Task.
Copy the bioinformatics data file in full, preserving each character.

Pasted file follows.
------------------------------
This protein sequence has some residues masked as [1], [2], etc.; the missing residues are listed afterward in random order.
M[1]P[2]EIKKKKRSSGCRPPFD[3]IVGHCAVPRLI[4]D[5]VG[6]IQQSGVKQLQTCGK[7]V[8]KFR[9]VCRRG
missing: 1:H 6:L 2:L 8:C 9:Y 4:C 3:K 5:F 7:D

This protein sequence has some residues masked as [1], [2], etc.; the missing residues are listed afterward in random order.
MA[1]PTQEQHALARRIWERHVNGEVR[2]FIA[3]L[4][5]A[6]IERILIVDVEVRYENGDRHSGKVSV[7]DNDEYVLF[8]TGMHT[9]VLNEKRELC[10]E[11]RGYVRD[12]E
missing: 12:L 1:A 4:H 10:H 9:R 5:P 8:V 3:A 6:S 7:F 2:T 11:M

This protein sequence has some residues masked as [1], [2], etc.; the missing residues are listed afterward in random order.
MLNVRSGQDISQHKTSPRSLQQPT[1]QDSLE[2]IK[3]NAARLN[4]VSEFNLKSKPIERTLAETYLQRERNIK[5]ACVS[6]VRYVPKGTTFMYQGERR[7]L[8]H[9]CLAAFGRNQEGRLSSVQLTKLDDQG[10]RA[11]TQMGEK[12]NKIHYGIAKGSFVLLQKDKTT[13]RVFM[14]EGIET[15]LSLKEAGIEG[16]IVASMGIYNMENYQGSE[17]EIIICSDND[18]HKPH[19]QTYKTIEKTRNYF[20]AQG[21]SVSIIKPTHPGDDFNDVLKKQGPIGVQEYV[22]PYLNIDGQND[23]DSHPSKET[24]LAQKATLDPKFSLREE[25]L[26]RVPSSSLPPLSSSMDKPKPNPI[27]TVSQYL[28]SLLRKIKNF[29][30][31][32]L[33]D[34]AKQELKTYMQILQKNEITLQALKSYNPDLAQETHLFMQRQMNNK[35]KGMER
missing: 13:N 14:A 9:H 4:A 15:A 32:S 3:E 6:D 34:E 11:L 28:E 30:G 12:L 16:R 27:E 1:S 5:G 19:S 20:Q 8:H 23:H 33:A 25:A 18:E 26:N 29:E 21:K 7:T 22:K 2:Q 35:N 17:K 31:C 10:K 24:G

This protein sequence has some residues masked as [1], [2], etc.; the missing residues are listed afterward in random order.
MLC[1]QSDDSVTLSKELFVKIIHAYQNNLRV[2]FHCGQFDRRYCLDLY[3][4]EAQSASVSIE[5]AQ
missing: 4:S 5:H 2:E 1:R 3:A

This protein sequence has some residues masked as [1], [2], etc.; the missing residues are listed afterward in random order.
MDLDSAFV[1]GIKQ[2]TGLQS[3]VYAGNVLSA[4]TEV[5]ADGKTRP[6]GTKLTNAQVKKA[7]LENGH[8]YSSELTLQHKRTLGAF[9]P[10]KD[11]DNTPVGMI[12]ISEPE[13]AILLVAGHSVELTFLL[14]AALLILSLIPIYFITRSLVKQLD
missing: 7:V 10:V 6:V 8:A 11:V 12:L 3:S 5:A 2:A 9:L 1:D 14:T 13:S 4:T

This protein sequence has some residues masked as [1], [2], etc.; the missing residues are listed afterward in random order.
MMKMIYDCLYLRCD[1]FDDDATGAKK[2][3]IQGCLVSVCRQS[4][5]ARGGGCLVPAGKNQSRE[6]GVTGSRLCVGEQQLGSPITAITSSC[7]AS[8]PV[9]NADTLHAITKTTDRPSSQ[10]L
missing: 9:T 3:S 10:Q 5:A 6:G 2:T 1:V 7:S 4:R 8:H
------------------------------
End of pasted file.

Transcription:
This protein sequence has some residues masked as [1], [2], etc.; the missing residues are listed afterward in random order.
M[1]P[2]EIKKKKRSSGCRPPFD[3]IVGHCAVPRLI[4]D[5]VG[6]IQQSGVKQLQTCGK[7]V[8]KFR[9]VCRRG
missing: 1:H 6:L 2:L 8:C 9:Y 4:C 3:K 5:F 7:D

This protein sequence has some residues masked as [1], [2], etc.; the missing residues are listed afterward in random order.
MA[1]PTQEQHALARRIWERHVNGEVR[2]FIA[3]L[4][5]A[6]IERILIVDVEVRYENGDRHSGKVSV[7]DNDEYVLF[8]TGMHT[9]VLNEKRELC[10]E[11]RGYVRD[12]E
missing: 12:L 1:A 4:H 10:H 9:R 5:P 8:V 3:A 6:S 7:F 2:T 11:M

This protein sequence has some residues masked as [1], [2], etc.; the missing residues are listed afterward in random order.
MLNVRSGQDISQHKTSPRSLQQPT[1]QDSLE[2]IK[3]NAARLN[4]VSEFNLKSKPIERTLAETYLQRERNIK[5]ACVS[6]VRYVPKGTTFMYQGERR[7]L[8]H[9]CLAAFGRNQEGRLSSVQLTKLDDQG[10]RA[11]TQMGEK[12]NKIHYGIAKGSFVLLQKDKTT[13]RVFM[14]EGIET[15]LSLKEAGIEG[16]IVASMGIYNMENYQGSE[17]EIIICSDND[18]HKPH[19]QTYKTIEKTRNYF[20]AQG[21]SVSIIKPTHPGDDFNDVLKKQGPIGVQEYV[22]PYLNIDGQND[23]DSHPSKET[24]LAQKATLDPKFSLREE[25]L[26]RVPSSSLPPLSSSMDKPKPNPI[27]TVSQYL[28]SLLRKIKNF[29][30][31][32]L[33]D[34]AKQELKTYMQILQKNEITLQALKSYNPDLAQETHLFMQRQMNNK[35]KGMER
missing: 13:N 14:A 9:H 4:A 15:A 32:S 3:E 6:D 34:E 11:L 28:E 30:G 12:L 16:R 27:E 1:S 5:G 19:S 20:Q 8:H 23:H 33:A 25:A 18:E 26:N 29:E 21:K 7:T 22:K 2:Q 35:N 17:K 31:C 10:K 24:G

This protein sequence has some residues masked as [1], [2], etc.; the missing residues are listed afterward in random order.
MLC[1]QSDDSVTLSKELFVKIIHAYQNNLRV[2]FHCGQFDRRYCLDLY[3][4]EAQSASVSIE[5]AQ
missing: 4:S 5:H 2:E 1:R 3:A

This protein sequence has some residues masked as [1], [2], etc.; the missing residues are listed afterward in random order.
MDLDSAFV[1]GIKQ[2]TGLQS[3]VYAGNVLSA[4]TEV[5]ADGKTRP[6]GTKLTNAQVKKA[7]LENGH[8]YSSELTLQHKRTLGAF[9]P[10]KD[11]DNTPVGMI[12]ISEPE[13]AILLVAGHSVELTFLL[14]AALLILSLIPIYFITRSLVKQLD
missing: 7:V 10:V 6:V 8:A 11:V 12:L 3:S 5:A 2:A 9:L 1:D 14:T 13:S 4:T

This protein sequence has some residues masked as [1], [2], etc.; the missing residues are listed afterward in random order.
MMKMIYDCLYLRCD[1]FDDDATGAKK[2][3]IQGCLVSVCRQS[4][5]ARGGGCLVPAGKNQSRE[6]GVTGSRLCVGEQQLGSPITAITSSC[7]AS[8]PV[9]NADTLHAITKTTDRPSSQ[10]L
missing: 9:T 3:S 10:Q 5:A 6:G 2:T 1:V 7:S 4:R 8:H